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Easing of Third-Party Restrictions Passes Senate

The bill removes the requirement that voters belong to the third party but retains the 40,000 signature threshold, which Democrats argue is still far too high.

Hopefuls for political office who would rather run under a third-party banner than either of the nation’s two dominant parties are only one signature away from having easier ballot access in Tennessee.

But some Democratic critics say a plan passed by the Senate Monday doesn’t go far enough.

“I always found that the people who win the elections are the least likely to want to change the rules. Have you ever noticed that?” said Sen. Jim Kyle, the leading Senate Democrat, who attacked Republicans for resisting further reforms to third-party ballot access. “You keep pushing folks down. You don’t address the issues of the day, and they will leave. Folks are trying to start a new party.”

The Senate voted 24-9 to reduce state law on third-party ballot recognition, which allows groups like the Tea Party, the Green Party or the Libertarian Party a slot on the ballot. The House voted approved the plan 92-1 last month. The measure now goes to the governor for his signature.

Senate Bill 935 tinkers with state laws that a federal judge found unconstitutional last fall. U.S. District Judge William J. Haynes Jr. ruled in September that requiring a third party to produce 40,000 petition signatures to recognize the party on the ballot was OK, but rules stipulating that signers actually belong to that party were a violation of voter privacy.

The bill removes the requirement that voters belong to the third party but retains the 40,000 signature threshold, which Democrats argue is far too high.

Under the bill, candidates wanting to run under a third-party banner would need to collectively gather roughly 40,000 signatures — equal to 2.5 percent of voters in the last gubernatorial election —  from voters wanting to see that third party on the ballot.

Kyle pushed to lower the threshold to 10,000 signatures with at least 2,000 voters signing on from each of the three grand divisions. That proposal died on a party line vote, 19-14.

Sen. Mark Norris, the Republican leader sponsoring the bill, drafted an amendment doing the same thing, but decided to kill it in favor of getting the bill OK’d quickly.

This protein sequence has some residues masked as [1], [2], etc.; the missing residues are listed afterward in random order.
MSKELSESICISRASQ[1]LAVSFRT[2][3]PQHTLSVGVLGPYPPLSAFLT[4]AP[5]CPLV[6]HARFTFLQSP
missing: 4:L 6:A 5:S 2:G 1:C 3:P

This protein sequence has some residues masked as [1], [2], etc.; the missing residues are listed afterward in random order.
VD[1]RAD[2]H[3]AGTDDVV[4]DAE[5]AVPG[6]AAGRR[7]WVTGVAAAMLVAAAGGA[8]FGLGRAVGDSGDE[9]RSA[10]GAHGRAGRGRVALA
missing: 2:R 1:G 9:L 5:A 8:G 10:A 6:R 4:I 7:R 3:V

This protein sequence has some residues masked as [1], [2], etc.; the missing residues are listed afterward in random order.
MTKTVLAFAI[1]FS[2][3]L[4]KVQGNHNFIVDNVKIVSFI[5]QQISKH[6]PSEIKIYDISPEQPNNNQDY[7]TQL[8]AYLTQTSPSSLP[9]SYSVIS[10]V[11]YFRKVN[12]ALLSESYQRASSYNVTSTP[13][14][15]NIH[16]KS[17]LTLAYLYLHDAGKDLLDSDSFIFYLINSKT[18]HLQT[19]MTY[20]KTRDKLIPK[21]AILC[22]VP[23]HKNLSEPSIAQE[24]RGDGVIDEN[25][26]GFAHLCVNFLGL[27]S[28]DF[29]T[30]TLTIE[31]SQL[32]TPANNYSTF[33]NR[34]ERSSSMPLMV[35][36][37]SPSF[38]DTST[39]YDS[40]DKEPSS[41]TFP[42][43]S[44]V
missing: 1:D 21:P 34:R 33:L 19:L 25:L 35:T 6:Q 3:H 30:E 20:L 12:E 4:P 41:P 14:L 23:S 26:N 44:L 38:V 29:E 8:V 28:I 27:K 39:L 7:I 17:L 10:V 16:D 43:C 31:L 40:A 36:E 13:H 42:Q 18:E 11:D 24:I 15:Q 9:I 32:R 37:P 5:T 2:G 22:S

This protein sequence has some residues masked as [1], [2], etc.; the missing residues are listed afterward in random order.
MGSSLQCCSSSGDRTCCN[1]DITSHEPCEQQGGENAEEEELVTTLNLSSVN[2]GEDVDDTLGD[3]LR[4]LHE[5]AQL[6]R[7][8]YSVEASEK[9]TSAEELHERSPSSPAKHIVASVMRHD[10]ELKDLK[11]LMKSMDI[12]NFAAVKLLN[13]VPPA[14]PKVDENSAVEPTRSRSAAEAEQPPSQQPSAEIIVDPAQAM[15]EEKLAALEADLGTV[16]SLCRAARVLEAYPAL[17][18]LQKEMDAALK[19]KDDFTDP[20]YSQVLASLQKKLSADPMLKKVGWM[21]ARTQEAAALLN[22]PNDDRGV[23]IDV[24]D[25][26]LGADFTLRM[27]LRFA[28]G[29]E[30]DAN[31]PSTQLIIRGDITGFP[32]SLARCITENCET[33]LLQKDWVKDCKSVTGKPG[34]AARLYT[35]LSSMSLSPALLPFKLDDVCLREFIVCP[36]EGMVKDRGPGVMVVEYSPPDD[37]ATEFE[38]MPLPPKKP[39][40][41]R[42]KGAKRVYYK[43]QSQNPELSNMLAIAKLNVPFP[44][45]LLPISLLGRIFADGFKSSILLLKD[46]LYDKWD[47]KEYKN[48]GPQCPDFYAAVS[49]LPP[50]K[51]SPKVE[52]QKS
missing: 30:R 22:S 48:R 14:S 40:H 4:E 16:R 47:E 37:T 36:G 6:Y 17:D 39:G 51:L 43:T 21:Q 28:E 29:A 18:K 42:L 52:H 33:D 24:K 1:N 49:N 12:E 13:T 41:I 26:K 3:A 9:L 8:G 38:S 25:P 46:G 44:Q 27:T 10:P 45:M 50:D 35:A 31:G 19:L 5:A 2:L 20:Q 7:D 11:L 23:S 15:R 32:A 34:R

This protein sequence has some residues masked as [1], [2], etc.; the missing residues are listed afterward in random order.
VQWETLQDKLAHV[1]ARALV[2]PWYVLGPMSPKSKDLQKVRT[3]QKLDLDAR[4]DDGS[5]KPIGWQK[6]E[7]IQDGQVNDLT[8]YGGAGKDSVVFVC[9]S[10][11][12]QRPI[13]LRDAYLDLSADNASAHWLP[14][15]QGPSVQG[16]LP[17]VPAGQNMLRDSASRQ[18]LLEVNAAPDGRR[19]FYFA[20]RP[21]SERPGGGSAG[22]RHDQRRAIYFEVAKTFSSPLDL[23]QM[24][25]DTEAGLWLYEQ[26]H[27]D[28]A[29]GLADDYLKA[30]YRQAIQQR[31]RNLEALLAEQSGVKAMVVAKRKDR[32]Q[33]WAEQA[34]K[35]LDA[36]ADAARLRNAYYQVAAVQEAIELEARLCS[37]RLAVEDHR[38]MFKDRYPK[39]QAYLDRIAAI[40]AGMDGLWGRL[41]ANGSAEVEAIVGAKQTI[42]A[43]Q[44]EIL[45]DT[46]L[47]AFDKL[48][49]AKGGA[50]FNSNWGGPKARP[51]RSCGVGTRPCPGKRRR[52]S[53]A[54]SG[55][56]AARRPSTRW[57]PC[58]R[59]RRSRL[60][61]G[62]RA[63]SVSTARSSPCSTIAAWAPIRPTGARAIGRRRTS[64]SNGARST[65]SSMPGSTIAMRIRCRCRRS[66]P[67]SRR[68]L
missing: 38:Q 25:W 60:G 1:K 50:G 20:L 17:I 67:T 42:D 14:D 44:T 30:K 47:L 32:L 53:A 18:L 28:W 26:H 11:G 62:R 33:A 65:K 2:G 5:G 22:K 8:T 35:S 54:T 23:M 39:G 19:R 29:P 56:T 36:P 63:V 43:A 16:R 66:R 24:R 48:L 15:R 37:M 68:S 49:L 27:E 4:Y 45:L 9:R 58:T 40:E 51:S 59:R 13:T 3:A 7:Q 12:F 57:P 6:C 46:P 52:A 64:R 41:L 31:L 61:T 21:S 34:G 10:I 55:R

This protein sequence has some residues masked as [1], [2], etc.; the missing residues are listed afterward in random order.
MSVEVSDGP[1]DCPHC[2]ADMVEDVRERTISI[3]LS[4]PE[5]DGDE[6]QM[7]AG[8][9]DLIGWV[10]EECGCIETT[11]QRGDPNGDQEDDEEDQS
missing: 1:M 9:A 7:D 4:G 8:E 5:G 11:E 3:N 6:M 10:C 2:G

“Let’s take what we can get. We’re the ones that have make it easier for minor parties to qualify, and we’ll stand on that,” Norris told TNReport after the vote.

The two leaders sparred on Twitter shortly after the vote, trading blame for the currently restrictive ballot access requirements.

Kyle tweeted: “Very disappointed, Tea Party smashed by Republicans. No one can run as a member of the Tea Party.”

Norris responded: “Crocodile tears! 27 years of hypocrisy ended by majority tonite.”

Sen. Stacey Campfield, a Republican who often aligns himself with the Tea Party, previously argued lawmakers should be recognized under multiple party platforms if nominated. But the Knoxville Republican pulled all four of his given rewrites, telling TNReport that he lacked enough support within the caucus to get his proposals off the ground.

Robert Kilmarx, director of the Tennessee Tea Party, said the measure hasn’t been on the party’s official radar this year. The party has been active in Tennessee politics, hosting rallies and trying to influence legislation.

“I’m not a strong proponent of third-party movements right now but still would like to see things come together and build a stronger conservative Republican party rather than splitting the Republican initiatitve,” Kilmarx said. “But I wouldn’t want to see legislation that would make it hard for third parties to get on the ballots.”

Gov. Bill Haslam can choose to sign the bill, veto it or allow it to become law without his signature.

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